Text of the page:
Ireland women's coach Mark Scannell: We must use our home court advantage

Ireland’s re-emergence as a player on the international basketball stage won a huge boost last year when the country’s Under 18 girls ranked second in the European Championships. Now the senior women’s squad look to build on that momentum in Cork this week.

Ahead of the FIBA Women’s European Championship for Small Countries, Tony Leen speaks to Ireland coach Mark Scannell.

Question: Ireland’s pool opponents are Norway, Luxembourg and Cyprus in that order of fixtures. What can you tell us?

Mark Scannell: There’s a huge emphasis on the first game (tonight) against Norway. Ideally, I would have liked to play Luxembourg first because I’ve the most knowledge and research done on them. We have a brilliant video review suite at the Mardkye and I have all the work done from the recent Poland trip and the Luxembourg stuff from three games against them last year. I could tell you what Luxembourg are having for their tea. But with Norway I have had to go and basically look at their roster and check where their individual players are based.”

Question: So what have you unearthed about the Norwegians?

Mark Scannell: “I thought it might be easier but apart from two of their quad at a club called Ullern, their roster is drawn from six or seven different set ups there. I have some clips of five of their girls, of which we think four are starters, so that’s something.”

Question: So how do you scout a team you’ve never seen?

Mark Scannell: “I have a good network of people around me. First off all you go the good old route of YouTube and hope you get lucky. But assistant coaches Paul Kelleher and Francis O’Sullivan, plus Ronan O’Sullivan, who was with me in Glanmire, would be very good. I basically tell them, ‘See what ye can find.’ We have to come out ready and hope that the homecourt advantage will tell, the girls are champing at the bit now, they want to play.”

Question: So if the eight nations involved were ranked, where would we figure?

Mark Scannell: Malta won the Euro Small Nations last time out, so they’d be No 1. Then ourselves and Luxembourg would be two and three. There’s never more than a couple of baskets between us. Norway are possibly fourth, Denmark fifth but Cyprus could be a dark horse. If we can take care of business against Norway, it doesn’t matter if we have to stay up all night, we then have video of the Luxembourg v Cyprus and that will help for the second and third games.”

Question: So everything hangs on the opener?

Mark Scannell: Ultimately, it’s about the win for Ireland. If we don’t win our first game, we put ourselves under pressure.

Our preparation has been really good, we are trying to play a more European style of basketball where we open up the floor and attack teams, stretch the floor, get a lot of our four slot players out to the three-point line.

Our S&C with Colin O’Reilly has been second to none but we absolutely must benefit from home court advantage. What I don’t want is for the public to see how we go the first day and if we go well, then jump on the bandwagon. We haven’t time for that, because we have Norway on Tuesday and that’s the game.”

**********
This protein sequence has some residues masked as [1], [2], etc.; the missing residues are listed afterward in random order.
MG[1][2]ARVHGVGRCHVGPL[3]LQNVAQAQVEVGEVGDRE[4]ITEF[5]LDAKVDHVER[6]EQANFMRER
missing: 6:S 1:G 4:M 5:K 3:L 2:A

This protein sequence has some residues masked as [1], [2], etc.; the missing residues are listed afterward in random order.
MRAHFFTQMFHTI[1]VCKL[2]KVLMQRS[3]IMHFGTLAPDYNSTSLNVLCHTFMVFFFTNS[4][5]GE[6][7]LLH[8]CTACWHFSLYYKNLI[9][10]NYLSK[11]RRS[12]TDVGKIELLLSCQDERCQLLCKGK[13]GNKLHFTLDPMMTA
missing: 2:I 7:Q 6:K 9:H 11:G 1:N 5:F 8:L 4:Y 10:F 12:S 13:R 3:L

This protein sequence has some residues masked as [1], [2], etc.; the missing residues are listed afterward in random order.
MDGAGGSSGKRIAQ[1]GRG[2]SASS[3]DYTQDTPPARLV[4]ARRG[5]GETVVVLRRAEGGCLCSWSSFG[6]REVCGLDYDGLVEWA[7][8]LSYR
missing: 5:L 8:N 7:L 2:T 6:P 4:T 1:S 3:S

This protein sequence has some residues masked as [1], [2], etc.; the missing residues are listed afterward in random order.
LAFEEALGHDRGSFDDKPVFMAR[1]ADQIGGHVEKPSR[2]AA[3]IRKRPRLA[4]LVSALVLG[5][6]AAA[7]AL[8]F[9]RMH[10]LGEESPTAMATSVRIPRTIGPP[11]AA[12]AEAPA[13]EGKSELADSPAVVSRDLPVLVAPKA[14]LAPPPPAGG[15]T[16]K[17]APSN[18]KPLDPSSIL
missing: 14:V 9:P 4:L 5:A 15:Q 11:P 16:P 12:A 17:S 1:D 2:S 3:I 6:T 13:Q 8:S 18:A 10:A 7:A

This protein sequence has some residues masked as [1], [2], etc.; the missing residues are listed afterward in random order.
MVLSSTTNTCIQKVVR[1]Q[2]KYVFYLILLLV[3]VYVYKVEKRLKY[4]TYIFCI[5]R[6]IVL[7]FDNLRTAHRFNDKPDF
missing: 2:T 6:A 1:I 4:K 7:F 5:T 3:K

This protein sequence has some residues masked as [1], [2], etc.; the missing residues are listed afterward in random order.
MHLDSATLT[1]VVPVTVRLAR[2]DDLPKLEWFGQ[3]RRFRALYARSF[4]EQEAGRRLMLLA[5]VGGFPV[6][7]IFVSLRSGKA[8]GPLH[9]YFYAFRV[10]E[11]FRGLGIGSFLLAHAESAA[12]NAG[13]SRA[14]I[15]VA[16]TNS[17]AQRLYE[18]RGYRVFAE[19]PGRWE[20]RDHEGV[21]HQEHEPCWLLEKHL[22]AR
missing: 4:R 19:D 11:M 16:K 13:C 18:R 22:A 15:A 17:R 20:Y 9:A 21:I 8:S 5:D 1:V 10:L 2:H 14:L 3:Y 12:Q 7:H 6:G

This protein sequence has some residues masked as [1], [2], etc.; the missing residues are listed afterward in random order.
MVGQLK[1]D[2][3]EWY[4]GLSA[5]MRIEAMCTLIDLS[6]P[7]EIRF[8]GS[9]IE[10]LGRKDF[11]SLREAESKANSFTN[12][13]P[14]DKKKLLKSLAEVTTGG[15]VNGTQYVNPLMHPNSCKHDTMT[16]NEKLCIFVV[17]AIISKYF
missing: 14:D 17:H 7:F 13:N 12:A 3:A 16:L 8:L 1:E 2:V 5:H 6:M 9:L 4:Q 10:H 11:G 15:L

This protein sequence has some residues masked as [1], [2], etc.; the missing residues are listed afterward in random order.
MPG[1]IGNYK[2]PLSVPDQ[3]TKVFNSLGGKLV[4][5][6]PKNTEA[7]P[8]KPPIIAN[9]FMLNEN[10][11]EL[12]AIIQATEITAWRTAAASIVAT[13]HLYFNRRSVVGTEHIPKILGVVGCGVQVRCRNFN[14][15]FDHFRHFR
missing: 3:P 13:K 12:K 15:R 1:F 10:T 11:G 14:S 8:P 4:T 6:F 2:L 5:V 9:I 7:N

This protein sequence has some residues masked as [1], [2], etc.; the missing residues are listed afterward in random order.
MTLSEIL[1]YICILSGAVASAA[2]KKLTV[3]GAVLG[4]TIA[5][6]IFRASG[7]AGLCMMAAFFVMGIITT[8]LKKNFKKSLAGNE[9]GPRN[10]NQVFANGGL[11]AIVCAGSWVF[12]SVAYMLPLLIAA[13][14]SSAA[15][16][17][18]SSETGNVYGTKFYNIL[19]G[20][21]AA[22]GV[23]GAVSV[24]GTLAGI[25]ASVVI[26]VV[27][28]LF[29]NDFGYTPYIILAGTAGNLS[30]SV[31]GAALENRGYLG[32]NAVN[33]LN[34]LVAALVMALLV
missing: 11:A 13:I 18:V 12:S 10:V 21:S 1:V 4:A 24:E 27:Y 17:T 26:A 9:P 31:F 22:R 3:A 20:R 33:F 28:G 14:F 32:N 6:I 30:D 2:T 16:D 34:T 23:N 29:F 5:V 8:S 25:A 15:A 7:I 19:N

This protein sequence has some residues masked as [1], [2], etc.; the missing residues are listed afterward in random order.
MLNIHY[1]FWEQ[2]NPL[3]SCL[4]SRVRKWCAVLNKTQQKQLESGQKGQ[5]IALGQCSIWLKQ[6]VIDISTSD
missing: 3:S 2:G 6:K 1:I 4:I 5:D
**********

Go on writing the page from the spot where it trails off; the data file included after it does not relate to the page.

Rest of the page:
Question: How well did the girls play in the warm-up trip to Poland?

Mark Scannell: Asking how well we ‘played’ must be taken in the context that it was like Colchester playing Man Utd. The Poles could have moved into fourth gear when they wanted to. We did really well to hang in, and our goal was to keep the margin in the teens, but they were able to push it out to 30-point gaps if they wanted. Poland has eleven or twelve pros playing at the top level, and were in unbelievable shape. When the girls hit the floor against Norway though they will realise how valuable that trip to Poland was.”

Question: Three back to back games will scrutinise the girls’ fitness levels.

Mark Scannell: “This is a really unusual tournament. How many times does a team play back to back to back?

Even in the last European championships, you played Saturday, flew home, and then played the next game Tuesday or Wednesday which gave you time to scout your next opponents, who had also played on the Saturday. The game right now we focus on is Norway.

But the minute that’s over, we have to put it to bed and focus on Luxembourg. It’s easier with Cyprus, because we will see their games before we meet them in Game 3.”

Question: A lot of the public will be looking forward to seeing Edel Thornton back in a green top.

Mark Scannell: She’s been a breath of fresh air. We are using her as a point guard right now, which means she’s possibly playing a little bit out of position because she’s more of a 2, (but) we need her to score for us.

She’s grown into a leader, she’s a captain without being a captain. College (at Quinnipiac) in America has polished her - she always had the ability to get up and down the floor and score, but now she’s just become much better in the half court and as a three-point shooter.

Francis and I were watching the girls scrimmaging the other night and she made two or three cuts that were very high level, little things that you wouldn’t notice just watching the game.”

Question: The trick is to win this and build on what the Under 18’s achieved in Europe’s A Division last year?

Mark Scannell: “In a perfect world, you’d be funnelling those U18’s into the senior cycle but it’s a year too early for a lot of that team. Six of them are still under age this year in the A Division and they are in France as we speak in a tournament. We would like to have four or five of them not necessarily in the squad but around it. The nucleus of a really good Irish squad is there over the next couple of years.”

 


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